Everyone knows that smoking can be harmful to your health but were you aware that smoking can be just as bad for your pets? Second hand smoke is a common problem for pets not just because they breathe the smoke but also because the smoke residue settles on their hair coat and bedding.
Cats are three times more likely to develop cancer of the lymph nodes and an increase risk for squamous cell carcinoma. In addition to the increased risk of cancer, cats they are also more likely to develop asthma by ten fold. Dogs are not immune to smoke either because those who live with smokers have a greater risk to develop lung or nasal cancer.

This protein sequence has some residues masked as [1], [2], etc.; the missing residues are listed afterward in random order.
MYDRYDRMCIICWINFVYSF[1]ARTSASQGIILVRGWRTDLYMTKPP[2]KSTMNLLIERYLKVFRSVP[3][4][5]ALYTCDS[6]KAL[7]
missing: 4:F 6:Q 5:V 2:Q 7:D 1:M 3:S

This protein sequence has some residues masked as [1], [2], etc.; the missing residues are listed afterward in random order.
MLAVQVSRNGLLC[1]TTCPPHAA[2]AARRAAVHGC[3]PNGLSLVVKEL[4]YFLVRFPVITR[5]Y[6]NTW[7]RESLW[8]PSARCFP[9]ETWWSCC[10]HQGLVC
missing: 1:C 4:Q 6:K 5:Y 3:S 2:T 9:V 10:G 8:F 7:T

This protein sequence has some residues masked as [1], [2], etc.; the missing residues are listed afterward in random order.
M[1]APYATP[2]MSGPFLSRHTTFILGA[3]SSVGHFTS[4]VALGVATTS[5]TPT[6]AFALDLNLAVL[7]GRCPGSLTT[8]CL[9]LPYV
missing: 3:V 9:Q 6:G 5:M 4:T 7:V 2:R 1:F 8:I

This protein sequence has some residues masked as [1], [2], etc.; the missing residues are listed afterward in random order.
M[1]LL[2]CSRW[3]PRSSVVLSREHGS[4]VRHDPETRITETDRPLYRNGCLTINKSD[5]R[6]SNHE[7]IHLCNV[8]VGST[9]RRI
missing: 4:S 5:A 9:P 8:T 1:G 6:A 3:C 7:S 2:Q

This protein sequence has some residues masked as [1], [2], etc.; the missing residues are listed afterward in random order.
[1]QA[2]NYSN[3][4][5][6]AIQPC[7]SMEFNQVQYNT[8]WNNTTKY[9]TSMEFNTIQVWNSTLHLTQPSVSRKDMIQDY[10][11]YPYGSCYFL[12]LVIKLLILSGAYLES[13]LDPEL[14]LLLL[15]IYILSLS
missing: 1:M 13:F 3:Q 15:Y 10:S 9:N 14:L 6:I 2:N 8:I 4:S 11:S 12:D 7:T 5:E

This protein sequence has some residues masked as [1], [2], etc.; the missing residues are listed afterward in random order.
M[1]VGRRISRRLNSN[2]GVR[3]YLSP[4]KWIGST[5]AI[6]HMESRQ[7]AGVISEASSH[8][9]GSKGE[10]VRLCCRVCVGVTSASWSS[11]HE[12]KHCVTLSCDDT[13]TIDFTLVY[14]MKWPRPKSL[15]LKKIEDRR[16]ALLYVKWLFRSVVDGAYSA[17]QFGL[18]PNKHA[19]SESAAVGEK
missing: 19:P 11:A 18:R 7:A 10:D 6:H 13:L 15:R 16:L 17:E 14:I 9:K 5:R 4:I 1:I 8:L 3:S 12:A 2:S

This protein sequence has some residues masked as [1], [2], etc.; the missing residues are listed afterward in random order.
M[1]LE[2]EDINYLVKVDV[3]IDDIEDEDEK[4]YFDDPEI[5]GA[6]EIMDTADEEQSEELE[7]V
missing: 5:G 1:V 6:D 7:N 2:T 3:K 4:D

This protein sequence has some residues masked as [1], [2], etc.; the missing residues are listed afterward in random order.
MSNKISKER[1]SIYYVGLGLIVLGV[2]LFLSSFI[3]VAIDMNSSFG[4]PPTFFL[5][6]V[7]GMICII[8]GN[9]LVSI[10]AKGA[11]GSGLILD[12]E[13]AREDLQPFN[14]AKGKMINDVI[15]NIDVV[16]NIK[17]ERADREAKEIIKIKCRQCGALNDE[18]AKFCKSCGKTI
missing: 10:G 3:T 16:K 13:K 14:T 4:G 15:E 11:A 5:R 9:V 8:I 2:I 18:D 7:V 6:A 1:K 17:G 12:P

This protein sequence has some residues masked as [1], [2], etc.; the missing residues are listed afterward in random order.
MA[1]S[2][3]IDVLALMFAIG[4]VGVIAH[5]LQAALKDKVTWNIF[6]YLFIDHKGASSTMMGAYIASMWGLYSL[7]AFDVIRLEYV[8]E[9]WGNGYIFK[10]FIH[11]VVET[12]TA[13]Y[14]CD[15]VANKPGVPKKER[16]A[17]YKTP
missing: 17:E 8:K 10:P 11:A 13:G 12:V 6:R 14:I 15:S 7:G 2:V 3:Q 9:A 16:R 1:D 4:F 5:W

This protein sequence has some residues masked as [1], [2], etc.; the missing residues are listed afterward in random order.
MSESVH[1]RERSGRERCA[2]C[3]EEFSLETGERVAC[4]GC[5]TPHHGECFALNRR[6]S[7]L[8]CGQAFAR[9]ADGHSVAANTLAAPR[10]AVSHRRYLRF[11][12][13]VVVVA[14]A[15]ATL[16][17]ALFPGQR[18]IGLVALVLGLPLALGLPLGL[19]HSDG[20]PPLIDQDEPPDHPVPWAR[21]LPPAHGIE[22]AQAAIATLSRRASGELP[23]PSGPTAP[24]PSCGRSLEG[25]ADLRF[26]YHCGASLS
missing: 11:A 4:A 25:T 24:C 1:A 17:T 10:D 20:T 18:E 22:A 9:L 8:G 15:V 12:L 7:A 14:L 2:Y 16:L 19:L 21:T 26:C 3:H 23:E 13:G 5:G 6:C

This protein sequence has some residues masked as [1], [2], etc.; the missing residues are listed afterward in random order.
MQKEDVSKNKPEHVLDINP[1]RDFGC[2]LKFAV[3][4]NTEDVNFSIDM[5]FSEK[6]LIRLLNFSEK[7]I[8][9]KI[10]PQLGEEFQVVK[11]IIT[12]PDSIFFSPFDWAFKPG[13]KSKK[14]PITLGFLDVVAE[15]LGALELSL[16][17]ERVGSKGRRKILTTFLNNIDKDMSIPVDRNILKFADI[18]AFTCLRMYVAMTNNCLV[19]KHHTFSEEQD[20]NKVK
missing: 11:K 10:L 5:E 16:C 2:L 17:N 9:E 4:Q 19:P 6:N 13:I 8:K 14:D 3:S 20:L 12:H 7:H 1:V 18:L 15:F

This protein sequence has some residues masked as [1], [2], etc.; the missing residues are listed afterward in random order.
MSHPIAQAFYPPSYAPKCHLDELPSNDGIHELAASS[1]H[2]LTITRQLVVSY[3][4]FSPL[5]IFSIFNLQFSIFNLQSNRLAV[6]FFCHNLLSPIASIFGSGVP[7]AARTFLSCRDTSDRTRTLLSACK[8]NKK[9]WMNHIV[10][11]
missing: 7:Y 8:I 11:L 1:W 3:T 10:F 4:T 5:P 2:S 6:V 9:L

When cats and dogs groom themselves or lick or chew on bedding, they ingest nicotine, which is also a toxin to pets. Smoking in a confined space like a car even with the windows down is particularly dangerous for pets that travel.
Pets who develop illness from second hand smoke will develop lethargy, coughing and oral or nasal masses. If you see symptoms of second hand smoke illness in your pet contact your veterinarian immediately and try to kick the habit.